The Roots of Decadence
by Dr. William L. Pierce
DURING THE recent Apollo 17 lunar expedition, publicists and politicians repeatedly emphasized that it was the “last” manned expedition to the moon. There would be no more lunar exploration, because the expeditions were too expensive and the money was needed instead to “improve the quality of life” for Americans.
It was pointed out that huge expenditures for the space program could no longer be justified when millions of Americans were living in “poverty.” One columnist estimated that the money spent by NASA just for the equipment left on the moon by the various Apollo expeditions ($500 million) could have bought a large-screen color TV set for each of one million “underprivileged” (Black) families.
The political decision to halt Western man’s greatest venture of exploration and discovery — a decision seemingly concurred in by a substantial portion of the American electorate — and turn instead to more social welfare programs raises some deep and troubling questions for thoughtful Americans.
What is progress? Was Neil Armstrong’s first step onto the lunar surface progress, or is it a color TV set in every “underprivileged” home?
Is it possible that the two things are incompatible in some fundamental way?
Can a people aspire to both luxury and greatness?
Hasn’t our pampered way of life in America softened us a great deal and sapped our will? If that is so, how do we reconcile continued material prosperity with continued toughness and fitness in a hostile and demanding world?
This dilemma is something fairly new to Americans, and it is tied directly to our current lifestyle.
In the not-so-distant past, when nearly all our people lived on farms or in villages, the dilemma did not exist. The principal concern then was not prosperity but survival, and this ever-present necessity provided the frame in which people’s attitudes were formed and decisions made.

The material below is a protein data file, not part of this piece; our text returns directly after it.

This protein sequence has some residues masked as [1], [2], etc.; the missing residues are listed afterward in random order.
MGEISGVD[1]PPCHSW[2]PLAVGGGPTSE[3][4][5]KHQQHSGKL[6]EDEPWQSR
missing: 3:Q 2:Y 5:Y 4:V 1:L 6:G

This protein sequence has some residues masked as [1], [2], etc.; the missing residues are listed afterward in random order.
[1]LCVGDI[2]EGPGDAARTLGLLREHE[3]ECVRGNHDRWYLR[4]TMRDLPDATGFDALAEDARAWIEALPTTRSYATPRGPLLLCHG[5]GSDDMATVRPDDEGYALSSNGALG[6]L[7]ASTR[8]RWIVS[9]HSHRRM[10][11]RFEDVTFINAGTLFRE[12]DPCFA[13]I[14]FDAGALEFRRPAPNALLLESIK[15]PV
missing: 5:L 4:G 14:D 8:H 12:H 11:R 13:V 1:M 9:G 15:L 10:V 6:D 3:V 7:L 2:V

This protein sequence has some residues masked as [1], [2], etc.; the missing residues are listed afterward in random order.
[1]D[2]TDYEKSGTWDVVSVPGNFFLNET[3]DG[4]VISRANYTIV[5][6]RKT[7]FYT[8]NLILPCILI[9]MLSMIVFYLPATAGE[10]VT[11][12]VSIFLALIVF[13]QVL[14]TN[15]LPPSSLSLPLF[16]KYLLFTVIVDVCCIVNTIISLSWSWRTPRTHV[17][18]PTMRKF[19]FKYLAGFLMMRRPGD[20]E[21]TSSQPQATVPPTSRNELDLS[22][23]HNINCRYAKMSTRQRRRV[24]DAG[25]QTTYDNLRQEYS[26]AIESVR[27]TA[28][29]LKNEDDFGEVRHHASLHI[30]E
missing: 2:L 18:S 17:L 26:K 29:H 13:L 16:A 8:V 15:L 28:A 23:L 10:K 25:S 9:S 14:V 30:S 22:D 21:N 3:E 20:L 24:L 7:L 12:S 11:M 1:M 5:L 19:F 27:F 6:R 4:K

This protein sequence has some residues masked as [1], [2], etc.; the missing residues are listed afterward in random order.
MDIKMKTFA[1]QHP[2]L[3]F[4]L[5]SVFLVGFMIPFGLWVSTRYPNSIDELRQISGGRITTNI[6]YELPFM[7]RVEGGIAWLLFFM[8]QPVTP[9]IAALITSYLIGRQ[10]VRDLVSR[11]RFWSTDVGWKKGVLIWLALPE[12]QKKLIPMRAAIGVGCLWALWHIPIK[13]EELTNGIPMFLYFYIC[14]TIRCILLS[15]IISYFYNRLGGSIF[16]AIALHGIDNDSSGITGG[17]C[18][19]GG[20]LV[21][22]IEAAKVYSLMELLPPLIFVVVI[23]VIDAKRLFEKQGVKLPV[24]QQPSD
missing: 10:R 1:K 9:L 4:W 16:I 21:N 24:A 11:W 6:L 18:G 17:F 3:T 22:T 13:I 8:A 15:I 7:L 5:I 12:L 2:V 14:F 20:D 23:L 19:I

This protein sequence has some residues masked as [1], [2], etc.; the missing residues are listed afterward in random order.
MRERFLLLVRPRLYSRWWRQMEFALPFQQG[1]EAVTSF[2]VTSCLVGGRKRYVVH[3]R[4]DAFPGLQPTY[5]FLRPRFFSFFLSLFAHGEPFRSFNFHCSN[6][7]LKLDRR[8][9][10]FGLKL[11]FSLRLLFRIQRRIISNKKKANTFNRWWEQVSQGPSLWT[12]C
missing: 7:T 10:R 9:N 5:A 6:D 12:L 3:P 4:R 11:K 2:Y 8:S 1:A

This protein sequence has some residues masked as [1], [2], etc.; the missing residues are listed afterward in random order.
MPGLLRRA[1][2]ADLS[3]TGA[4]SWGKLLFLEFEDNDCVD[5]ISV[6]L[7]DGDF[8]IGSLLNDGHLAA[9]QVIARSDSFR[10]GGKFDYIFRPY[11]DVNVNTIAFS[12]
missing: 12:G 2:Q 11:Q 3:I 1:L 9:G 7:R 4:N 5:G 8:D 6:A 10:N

A population for whom survival was a principal concern was not necessarily one living in wretched poverty, with famine and starvation imminent. In most times hard work, intelligently directed, kept famine at a safe distance.
Close to Nature
Nevertheless, men lived closer to Nature and were more mindful of her eternal laws. The cycle of birth, struggle, and death was something everyone recognized and accepted not only as inevitable but as right.
A boy or girl growing up on a farm had daily tasks to perform — not make-work, but chores necessary to the overall operation of the farm — almost from the time he or she could walk. Likewise, the son of the village miller or smith, or the daughter of the butcher or candler, became from the earliest age an essential cog in the family economic machinery. The child did not work for an “allowance” to be spent on toys and entertainment, but as a member of the family team in its struggle for survival.
Vigilance, Genius, and Toil
Even though in his later years a boy might leave the farm to learn a trade or go to sea or join the army — or, perhaps, if he had the intellect and the inclination, study at a university — his outlook on life and his conduct were still determined to a significant extent by the experiences of childhood.
These experiences were continually reinforced by those of manhood, which taught him that, even though Nature could be bountiful and the world filled with wonderful opportunities, the bounties and the opportunities had to be earned. They were not given to man as a gift from Providence but had to be wrested from adversity through man’s vigilance and genius and toil.
Reward of Inefficiency
Each man and each woman, in order to get from today to tomorrow, remained aware of the responsibility that rested on his or her shoulders for the successful outcome of that passage. Lest anyone forget, there were always abundant examples, even in the best of times, of the lot which fell to those whose inefficiency or defects of character exceeded the norm by too great a margin: They perished.
Thus, the lifestyle of a people largely rural and agricultural led naturally to certain elements of their outlook and character: parsimony in the expenditure of resources and wealth, self-reliance, an uncomplaining acceptance of the necessity of lifelong hard work, the ability to face hardship with equanimity, the patience and perseverance which were essential ingredients of that craftsmanship whose decline is often lamented today, and a realistic attitude toward some of the less pleasant aspects of the human condition — such as death.
And a Will to Conquer
Our ancestors seldom, despite the worst ravages of war and famine, fitted the poet Edwin Markham’s pitiful image of the empty-faced man with the hoe, however. They toiled and sweated and suffered and died, but no one ever blew out the light within their brains.